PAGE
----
Every investor in Lockheed Martin Corporation (NYSE:LMT) should be aware of the most powerful shareholder groups. And the group that holds the biggest piece of the pie are institutions with 76% ownership. Put another way, the group faces the maximum upside potential (or downside risk).
Because institutional owners have a huge pool of resources and liquidity, their investing decisions tend to carry a great deal of weight, especially with individual investors. As a result, a sizeable amount of institutional money invested in a firm is generally viewed as a positive attribute.
In the chart below, we zoom in on the different ownership groups of Lockheed Martin.
What Does The Institutional Ownership Tell Us About Lockheed Martin?
Institutional investors commonly compare their own returns to the returns of a commonly followed index. So they generally do consider buying larger companies that are included in the relevant benchmark index.
We can see that Lockheed Martin does have institutional investors; and they hold a good portion of the company's stock. This implies the analysts working for those institutions have looked at the stock and they like it. But just like anyone else, they could be wrong. If multiple institutions change their view on a stock at the same time, you could see the share price drop fast. It's therefore worth looking at Lockheed Martin's earnings history below. Of course, the future is what really matters.
Institutional investors own over 50% of the company, so together than can probably strongly influence board decisions. Lockheed Martin is not owned by hedge funds. Looking at our data, we can see that the largest shareholder is State Street Global Advisors, Inc. with 15% of shares outstanding. With 8.7% and 6.6% of the shares outstanding respectively, The Vanguard Group, Inc. and BlackRock, Inc. are the second and third largest shareholders.
A closer look at our ownership figures suggests that the top 14 shareholders have a combined ownership of 50% implying that no single shareholder has a majority.
While it makes sense to study institutional ownership data for a company, it also makes sense to study analyst sentiments to know which way the wind is blowing. There are plenty of analysts covering the stock, so it might be worth seeing what they are forecasting, too.
Insider Ownership Of Lockheed Martin
While the precise definition of an insider can be subjective, almost everyone considers board members to be insiders. Management ultimately answers to the board. However, it is not uncommon for managers to be executive board members, especially if they are a founder or the CEO.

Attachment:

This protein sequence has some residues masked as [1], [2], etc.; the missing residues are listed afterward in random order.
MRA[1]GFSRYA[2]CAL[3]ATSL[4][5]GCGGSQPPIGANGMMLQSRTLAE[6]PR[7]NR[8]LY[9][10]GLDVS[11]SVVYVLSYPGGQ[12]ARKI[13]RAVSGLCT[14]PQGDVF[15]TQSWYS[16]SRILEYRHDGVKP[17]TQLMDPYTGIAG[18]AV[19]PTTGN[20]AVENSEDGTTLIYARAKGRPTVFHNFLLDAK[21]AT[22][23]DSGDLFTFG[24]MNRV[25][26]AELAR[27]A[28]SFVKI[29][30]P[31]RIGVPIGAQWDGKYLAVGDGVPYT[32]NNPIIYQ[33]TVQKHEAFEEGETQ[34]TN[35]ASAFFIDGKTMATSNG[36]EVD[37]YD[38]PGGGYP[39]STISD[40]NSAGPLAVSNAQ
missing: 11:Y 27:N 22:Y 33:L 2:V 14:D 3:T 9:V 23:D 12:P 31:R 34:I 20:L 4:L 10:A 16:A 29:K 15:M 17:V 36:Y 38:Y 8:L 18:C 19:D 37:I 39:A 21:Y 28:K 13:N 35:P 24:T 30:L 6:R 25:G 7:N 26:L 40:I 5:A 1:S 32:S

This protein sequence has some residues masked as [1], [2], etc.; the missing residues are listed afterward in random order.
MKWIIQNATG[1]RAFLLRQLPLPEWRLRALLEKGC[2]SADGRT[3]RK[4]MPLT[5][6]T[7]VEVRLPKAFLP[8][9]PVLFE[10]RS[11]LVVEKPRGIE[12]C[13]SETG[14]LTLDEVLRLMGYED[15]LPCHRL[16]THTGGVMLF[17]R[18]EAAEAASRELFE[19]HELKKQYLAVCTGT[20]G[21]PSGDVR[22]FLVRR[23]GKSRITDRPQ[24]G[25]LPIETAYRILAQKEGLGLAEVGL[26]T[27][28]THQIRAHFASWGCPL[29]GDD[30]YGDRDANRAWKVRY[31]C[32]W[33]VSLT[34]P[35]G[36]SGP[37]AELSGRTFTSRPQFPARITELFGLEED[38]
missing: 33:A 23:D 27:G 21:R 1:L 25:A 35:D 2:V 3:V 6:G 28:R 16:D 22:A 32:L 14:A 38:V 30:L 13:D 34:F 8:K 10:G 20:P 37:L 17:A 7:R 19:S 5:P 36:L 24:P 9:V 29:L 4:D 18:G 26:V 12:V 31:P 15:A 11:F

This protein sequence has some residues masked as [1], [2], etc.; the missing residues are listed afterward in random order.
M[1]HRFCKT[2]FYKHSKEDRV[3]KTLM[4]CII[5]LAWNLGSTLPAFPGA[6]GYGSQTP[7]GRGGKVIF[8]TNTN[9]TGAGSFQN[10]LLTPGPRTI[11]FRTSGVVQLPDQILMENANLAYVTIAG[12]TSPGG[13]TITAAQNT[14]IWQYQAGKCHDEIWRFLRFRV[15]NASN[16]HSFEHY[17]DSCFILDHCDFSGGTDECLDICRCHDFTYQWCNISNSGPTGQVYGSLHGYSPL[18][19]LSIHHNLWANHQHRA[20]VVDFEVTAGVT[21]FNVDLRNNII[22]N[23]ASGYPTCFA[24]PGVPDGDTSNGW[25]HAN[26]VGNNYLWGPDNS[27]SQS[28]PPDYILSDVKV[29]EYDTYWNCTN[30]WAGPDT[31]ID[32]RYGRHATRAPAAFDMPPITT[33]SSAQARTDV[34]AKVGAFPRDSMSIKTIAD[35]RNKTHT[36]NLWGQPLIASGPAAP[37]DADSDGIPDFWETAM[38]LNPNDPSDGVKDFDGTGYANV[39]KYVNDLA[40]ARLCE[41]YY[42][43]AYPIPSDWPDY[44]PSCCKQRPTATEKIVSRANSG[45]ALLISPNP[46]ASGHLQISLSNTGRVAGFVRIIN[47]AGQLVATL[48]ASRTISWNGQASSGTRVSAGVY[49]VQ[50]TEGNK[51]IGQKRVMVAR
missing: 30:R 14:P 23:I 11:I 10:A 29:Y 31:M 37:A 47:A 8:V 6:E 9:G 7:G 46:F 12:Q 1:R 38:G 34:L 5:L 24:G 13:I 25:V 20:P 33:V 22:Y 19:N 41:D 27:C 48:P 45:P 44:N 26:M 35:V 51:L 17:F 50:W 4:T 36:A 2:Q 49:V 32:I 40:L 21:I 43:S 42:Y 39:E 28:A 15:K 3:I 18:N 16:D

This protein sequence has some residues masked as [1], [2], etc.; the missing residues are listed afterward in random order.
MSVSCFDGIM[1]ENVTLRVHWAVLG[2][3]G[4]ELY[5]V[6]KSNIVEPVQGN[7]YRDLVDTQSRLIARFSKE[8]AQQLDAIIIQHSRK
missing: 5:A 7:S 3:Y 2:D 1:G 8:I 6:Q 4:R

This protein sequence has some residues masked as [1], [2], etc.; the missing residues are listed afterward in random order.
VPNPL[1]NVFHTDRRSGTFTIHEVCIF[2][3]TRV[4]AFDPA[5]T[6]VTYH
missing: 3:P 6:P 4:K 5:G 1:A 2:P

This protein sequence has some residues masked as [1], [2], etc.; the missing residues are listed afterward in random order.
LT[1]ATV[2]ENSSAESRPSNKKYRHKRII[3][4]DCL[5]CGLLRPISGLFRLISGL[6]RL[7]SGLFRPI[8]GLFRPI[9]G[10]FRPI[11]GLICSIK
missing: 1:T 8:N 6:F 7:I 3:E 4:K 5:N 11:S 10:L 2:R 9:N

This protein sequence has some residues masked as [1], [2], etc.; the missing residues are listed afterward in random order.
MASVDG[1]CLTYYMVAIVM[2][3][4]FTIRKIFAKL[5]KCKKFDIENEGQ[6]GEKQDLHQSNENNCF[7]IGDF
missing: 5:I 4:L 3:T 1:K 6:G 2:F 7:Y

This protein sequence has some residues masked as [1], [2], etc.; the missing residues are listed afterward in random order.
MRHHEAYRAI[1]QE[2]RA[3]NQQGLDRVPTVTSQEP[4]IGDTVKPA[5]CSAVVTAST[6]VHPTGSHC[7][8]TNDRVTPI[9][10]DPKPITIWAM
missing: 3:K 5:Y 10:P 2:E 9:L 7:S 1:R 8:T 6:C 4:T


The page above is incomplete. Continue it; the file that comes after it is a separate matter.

Most consider insider ownership a positive because it can indicate the board is well aligned with other shareholders. However, on some occasions too much power is concentrated within this group.
Our information suggests that Lockheed Martin Corporation insiders own under 1% of the company. Being so large, we would not expect insiders to own a large proportion of the stock. Collectively, they own US$85m of stock. In this sort of situation, it can be more interesting to see if those insiders have been buying or selling.
General Public Ownership
The general public, who are usually individual investors, hold a 24% stake in Lockheed Martin. This size of ownership, while considerable, may not be enough to change company policy if the decision is not in sync with other large shareholders.
It's always worth thinking about the different groups who own shares in a company. But to understand Lockheed Martin better, we need to consider many other factors. Take risks for example - Lockheed Martin has 1 warning sign we think you should be aware of.
But ultimately it is the future, not the past, that will determine how well the owners of this business will do. Therefore we think it advisable to take a look at this free report showing whether analysts are predicting a brighter future.
NB: Figures in this article are calculated using data from the last twelve months, which refer to the 12-month period ending on the last date of the month the financial statement is dated. This may not be consistent with full year annual report figures.
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This article by Simply Wall St is general in nature. We provide commentary based on historical data and analyst forecasts only using an unbiased methodology and our articles are not intended to be financial advice. It does not constitute a recommendation to buy or sell any stock, and does not take account of your objectives, or your financial situation. We aim to bring you long-term focused analysis driven by fundamental data. Note that our analysis may not factor in the latest price-sensitive company announcements or qualitative material. Simply Wall St has no position in any stocks mentioned.
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